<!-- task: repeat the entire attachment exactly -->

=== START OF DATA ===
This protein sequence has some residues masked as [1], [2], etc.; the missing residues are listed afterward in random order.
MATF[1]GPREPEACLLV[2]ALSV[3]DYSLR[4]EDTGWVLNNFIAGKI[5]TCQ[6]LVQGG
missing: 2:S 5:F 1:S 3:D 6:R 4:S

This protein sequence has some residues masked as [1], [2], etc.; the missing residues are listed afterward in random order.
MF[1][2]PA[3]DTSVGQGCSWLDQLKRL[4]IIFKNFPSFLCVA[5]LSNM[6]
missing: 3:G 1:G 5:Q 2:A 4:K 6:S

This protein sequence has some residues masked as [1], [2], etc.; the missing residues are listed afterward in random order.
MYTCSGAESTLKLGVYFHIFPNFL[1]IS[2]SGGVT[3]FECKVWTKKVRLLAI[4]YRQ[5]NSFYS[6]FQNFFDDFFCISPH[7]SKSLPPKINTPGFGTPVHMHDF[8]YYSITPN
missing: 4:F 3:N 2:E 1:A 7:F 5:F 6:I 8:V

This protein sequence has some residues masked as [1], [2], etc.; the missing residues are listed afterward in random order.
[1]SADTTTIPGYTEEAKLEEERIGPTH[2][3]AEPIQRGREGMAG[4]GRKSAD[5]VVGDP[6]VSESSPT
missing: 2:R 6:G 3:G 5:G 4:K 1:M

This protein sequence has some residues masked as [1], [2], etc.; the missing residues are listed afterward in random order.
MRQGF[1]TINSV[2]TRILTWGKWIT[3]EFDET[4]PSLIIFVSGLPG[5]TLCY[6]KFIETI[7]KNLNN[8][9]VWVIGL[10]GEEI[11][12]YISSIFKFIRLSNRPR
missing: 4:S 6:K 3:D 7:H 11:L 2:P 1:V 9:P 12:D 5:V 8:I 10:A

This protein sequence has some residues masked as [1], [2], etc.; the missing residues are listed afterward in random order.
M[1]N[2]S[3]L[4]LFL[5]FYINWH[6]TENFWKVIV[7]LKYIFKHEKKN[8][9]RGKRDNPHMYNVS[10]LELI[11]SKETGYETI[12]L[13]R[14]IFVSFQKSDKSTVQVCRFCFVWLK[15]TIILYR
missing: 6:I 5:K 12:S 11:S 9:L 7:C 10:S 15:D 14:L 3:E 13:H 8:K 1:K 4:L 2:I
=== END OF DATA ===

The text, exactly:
This protein sequence has some residues masked as [1], [2], etc.; the missing residues are listed afterward in random order.
MATF[1]GPREPEACLLV[2]ALSV[3]DYSLR[4]EDTGWVLNNFIAGKI[5]TCQ[6]LVQGG
missing: 2:S 5:F 1:S 3:D 6:R 4:S

This protein sequence has some residues masked as [1], [2], etc.; the missing residues are listed afterward in random order.
MF[1][2]PA[3]DTSVGQGCSWLDQLKRL[4]IIFKNFPSFLCVA[5]LSNM[6]
missing: 3:G 1:G 5:Q 2:A 4:K 6:S

This protein sequence has some residues masked as [1], [2], etc.; the missing residues are listed afterward in random order.
MYTCSGAESTLKLGVYFHIFPNFL[1]IS[2]SGGVT[3]FECKVWTKKVRLLAI[4]YRQ[5]NSFYS[6]FQNFFDDFFCISPH[7]SKSLPPKINTPGFGTPVHMHDF[8]YYSITPN
missing: 4:F 3:N 2:E 1:A 7:F 5:F 6:I 8:V

This protein sequence has some residues masked as [1], [2], etc.; the missing residues are listed afterward in random order.
[1]SADTTTIPGYTEEAKLEEERIGPTH[2][3]AEPIQRGREGMAG[4]GRKSAD[5]VVGDP[6]VSESSPT
missing: 2:R 6:G 3:G 5:G 4:K 1:M

This protein sequence has some residues masked as [1], [2], etc.; the missing residues are listed afterward in random order.
MRQGF[1]TINSV[2]TRILTWGKWIT[3]EFDET[4]PSLIIFVSGLPG[5]TLCY[6]KFIETI[7]KNLNN[8][9]VWVIGL[10]GEEI[11][12]YISSIFKFIRLSNRPR
missing: 4:S 6:K 3:D 7:H 11:L 2:P 1:V 9:P 12:D 5:V 8:I 10:A

This protein sequence has some residues masked as [1], [2], etc.; the missing residues are listed afterward in random order.
M[1]N[2]S[3]L[4]LFL[5]FYINWH[6]TENFWKVIV[7]LKYIFKHEKKN[8][9]RGKRDNPHMYNVS[10]LELI[11]SKETGYETI[12]L[13]R[14]IFVSFQKSDKSTVQVCRFCFVWLK[15]TIILYR
missing: 6:I 5:K 12:S 11:S 9:L 7:C 10:S 15:D 14:L 3:E 13:H 8:K 1:K 4:L 2:I